---       239       (239 )

December 31, 2017, $.50 par value stock, 200,000 shares authorized

    184,735       27,070       157,665  

Purchase of stock

    ---       432       (432 )

December 31, 2018, $.50 par value stock, 200,000 shares authorized

    184,735       27,502       157,233  

 

Note 5 – MARKETABLE SECURITIES

 

At December 31, 2018, available-for-sale debt securities, consisting entirely of U.S. government securities, are due within one year or less by contractual maturity.

 

For equity securities, in 2018 the Company recorded realized gains of $72,950 and unrealized losses of $(181,818). In 2017 the Company recorded realized gains of $34,884 and unrealized gains of $48,738.

 

Note 6 – INCOME TAXES

 

On December 22, 2017, the United States enacted the Tax Cuts and Jobs Act (“the Act”), which made significant changes that affect the Company. Among other provisions, the Act lowered the U.S. Federal corporate tax rate to 21%, effective January 1, 2018. The Act is a comprehensive tax reform bill containing a number of other provisions that either currently or in the future could impact the Company. The Company completed the analysis of the Act and did not experience a material change due to the transition impacts. Any changes that do arise due to changes in interpretations of the Act, legislative action to address questions that arise because of the Act, changes in accounting standards for income taxes or related interpretations in response to the Act, or any updates or changes to estimates the Company has utilized to calculate the transition impacts will be disclosed in future periods as they arise. The effect of certain limitations effective for the tax year 2018 and forward, specifically related to the deductibility of executive compensation and interest expense, have been evaluated.

 

Components of deferred taxes are as follows:

 

   

December 31,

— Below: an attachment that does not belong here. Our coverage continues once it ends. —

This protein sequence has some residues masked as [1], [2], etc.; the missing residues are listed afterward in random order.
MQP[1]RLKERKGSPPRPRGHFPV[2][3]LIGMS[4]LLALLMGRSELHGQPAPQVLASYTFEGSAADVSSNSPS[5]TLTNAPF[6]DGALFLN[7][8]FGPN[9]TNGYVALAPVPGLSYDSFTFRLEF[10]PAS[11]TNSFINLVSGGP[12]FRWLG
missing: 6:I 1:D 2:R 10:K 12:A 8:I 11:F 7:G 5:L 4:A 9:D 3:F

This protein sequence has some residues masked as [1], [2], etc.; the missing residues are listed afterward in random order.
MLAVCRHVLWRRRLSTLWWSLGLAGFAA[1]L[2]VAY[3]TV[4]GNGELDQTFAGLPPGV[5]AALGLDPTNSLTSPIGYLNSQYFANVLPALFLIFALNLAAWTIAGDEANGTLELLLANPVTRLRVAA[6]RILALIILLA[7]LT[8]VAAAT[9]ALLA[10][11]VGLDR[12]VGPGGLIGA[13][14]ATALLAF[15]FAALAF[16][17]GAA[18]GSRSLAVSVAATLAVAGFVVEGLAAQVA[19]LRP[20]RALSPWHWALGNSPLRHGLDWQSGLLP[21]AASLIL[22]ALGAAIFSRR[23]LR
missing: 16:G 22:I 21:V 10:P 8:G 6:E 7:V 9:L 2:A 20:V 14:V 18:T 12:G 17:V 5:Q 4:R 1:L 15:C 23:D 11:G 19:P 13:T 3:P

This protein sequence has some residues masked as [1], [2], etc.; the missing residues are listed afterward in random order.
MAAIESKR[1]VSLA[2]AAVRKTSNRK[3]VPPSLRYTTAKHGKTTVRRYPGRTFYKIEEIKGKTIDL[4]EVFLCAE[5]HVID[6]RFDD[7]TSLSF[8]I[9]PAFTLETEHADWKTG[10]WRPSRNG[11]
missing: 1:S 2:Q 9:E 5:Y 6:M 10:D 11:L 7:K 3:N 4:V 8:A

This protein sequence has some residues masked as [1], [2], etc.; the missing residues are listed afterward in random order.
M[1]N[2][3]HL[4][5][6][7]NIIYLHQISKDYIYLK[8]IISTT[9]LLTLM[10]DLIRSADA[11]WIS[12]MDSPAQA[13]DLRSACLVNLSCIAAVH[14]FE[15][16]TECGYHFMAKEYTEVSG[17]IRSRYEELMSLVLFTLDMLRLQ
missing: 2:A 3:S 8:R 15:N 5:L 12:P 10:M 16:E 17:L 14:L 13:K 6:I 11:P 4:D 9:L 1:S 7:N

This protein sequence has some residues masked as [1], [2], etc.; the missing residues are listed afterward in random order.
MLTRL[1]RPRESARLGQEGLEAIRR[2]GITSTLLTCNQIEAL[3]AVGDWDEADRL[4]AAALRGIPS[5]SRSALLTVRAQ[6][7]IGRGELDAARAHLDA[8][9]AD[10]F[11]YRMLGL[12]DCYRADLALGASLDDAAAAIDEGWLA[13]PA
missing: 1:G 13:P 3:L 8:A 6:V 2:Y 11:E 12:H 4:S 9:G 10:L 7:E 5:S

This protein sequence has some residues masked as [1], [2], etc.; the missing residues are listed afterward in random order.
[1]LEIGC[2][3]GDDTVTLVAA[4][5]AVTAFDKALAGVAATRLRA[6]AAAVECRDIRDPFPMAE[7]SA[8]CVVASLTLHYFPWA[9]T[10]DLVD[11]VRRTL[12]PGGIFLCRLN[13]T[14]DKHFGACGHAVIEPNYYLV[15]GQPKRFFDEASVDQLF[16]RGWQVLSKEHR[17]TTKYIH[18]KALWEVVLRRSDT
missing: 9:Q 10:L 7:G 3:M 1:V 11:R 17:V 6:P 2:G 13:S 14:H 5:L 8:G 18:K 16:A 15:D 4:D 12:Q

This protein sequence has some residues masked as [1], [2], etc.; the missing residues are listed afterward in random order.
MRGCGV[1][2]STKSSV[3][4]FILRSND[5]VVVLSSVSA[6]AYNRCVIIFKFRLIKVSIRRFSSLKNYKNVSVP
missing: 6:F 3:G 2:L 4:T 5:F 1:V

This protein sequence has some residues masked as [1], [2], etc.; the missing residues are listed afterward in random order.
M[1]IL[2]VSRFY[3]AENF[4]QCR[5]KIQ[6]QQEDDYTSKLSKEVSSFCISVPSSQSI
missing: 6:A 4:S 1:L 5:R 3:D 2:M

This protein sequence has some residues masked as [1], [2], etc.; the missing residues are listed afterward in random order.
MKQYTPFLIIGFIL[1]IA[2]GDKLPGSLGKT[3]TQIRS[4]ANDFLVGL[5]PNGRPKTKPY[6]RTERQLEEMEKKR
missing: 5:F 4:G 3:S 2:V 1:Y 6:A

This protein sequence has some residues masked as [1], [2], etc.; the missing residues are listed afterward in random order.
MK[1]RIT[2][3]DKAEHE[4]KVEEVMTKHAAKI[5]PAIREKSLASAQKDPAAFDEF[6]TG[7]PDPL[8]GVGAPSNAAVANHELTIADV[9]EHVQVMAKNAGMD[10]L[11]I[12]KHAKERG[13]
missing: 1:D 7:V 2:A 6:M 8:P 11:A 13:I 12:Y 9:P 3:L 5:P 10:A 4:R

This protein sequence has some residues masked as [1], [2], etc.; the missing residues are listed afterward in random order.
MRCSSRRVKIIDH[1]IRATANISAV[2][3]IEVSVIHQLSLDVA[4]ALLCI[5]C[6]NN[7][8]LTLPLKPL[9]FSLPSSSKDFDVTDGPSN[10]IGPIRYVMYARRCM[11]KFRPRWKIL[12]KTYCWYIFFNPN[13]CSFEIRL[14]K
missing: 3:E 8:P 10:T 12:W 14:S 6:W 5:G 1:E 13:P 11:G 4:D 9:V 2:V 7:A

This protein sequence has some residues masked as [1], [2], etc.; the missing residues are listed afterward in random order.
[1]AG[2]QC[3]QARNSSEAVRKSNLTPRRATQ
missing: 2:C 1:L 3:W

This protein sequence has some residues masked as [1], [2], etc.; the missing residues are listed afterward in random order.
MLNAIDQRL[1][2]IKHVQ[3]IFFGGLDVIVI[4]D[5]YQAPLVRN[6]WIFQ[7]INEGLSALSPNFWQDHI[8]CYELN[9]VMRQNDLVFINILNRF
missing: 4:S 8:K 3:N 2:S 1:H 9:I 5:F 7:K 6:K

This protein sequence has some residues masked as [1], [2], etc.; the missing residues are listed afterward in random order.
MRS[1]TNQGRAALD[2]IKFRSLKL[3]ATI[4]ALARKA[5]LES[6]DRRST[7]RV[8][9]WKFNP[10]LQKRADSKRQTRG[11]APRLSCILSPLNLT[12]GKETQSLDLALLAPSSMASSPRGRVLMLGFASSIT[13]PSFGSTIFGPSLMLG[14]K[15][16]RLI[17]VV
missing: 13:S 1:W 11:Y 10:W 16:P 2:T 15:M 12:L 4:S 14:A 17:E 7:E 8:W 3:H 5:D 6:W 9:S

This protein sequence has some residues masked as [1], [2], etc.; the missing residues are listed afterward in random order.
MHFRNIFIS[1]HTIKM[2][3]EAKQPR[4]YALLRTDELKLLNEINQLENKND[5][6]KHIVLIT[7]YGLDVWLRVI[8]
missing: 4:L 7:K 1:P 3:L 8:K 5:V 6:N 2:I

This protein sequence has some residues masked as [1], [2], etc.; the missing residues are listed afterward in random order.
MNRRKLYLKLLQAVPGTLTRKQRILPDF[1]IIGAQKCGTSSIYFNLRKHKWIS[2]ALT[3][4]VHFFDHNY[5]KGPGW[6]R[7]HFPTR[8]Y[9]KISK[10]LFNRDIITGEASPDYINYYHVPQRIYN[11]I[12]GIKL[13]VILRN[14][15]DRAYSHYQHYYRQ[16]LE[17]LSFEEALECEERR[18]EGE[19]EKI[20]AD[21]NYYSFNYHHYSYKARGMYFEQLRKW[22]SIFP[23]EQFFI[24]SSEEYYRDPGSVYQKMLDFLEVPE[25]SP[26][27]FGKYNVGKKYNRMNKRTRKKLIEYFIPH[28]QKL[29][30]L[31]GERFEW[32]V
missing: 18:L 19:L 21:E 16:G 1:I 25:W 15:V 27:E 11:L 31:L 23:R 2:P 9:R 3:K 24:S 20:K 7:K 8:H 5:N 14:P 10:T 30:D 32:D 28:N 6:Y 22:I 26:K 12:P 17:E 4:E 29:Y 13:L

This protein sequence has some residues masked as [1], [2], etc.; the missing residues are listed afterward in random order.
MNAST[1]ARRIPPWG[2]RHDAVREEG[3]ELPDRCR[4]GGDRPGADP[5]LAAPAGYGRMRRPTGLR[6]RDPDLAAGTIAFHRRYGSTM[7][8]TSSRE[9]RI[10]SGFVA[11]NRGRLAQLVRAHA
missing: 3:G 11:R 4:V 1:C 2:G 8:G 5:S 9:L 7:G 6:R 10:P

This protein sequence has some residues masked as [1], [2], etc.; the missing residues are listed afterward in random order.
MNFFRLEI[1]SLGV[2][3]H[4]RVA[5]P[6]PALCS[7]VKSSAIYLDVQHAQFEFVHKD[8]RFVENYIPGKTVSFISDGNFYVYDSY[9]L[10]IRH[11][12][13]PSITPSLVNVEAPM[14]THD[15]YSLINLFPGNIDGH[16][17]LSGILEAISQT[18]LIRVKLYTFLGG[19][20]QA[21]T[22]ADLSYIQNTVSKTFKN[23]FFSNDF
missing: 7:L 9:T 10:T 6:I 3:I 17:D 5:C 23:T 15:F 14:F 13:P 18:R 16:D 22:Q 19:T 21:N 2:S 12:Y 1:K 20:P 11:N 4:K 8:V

2018

   

2017

 

Assets:

               

Net Leasehold Impairment Reserves

  $ 127,906     $ 189,867  

Gas Balance Receivable

    32,352       32,352  

Long-Lived Asset Impairment

    936,272       945,399  

Deferred Geological and Geophysical Expense

    38,367       47,539  

Other

    224,670       266,141  

Total Assets

    1,359,567       1,481,298  

Liabilities:

               

Receivables

    72,807       59,561  

Intangible Drilling Costs

    1,741,413       1,614,470  

Depletion, Depreciation and Other

    755,618       725,317  

Total Liabilities

    2,569,838       2,399,348  

Net Deferred Tax Liability

  $ (1,210,271 )   $ (918,050 )

 

27

 

 

The increase in the deferred tax liability for 2018 reflected in the above table is primarily the result of the increase in intangible drilling costs.

 

The following table summarizes the current and deferred portions of income tax expense:

 

   

Year Ended December 31,

 
   

2018

   

2017

 

Current Tax Provision/(Benefit):

               

Federal

  $ 96,443     $ 10,362  

State

    (784 )     167  

Total Current Provision

    95,659       10,529  

Deferred Tax Provision/(Benefit)

    292,221       (593,111 )

Total Provision/(Benefit)

  $ 387,880     $ (582,582 )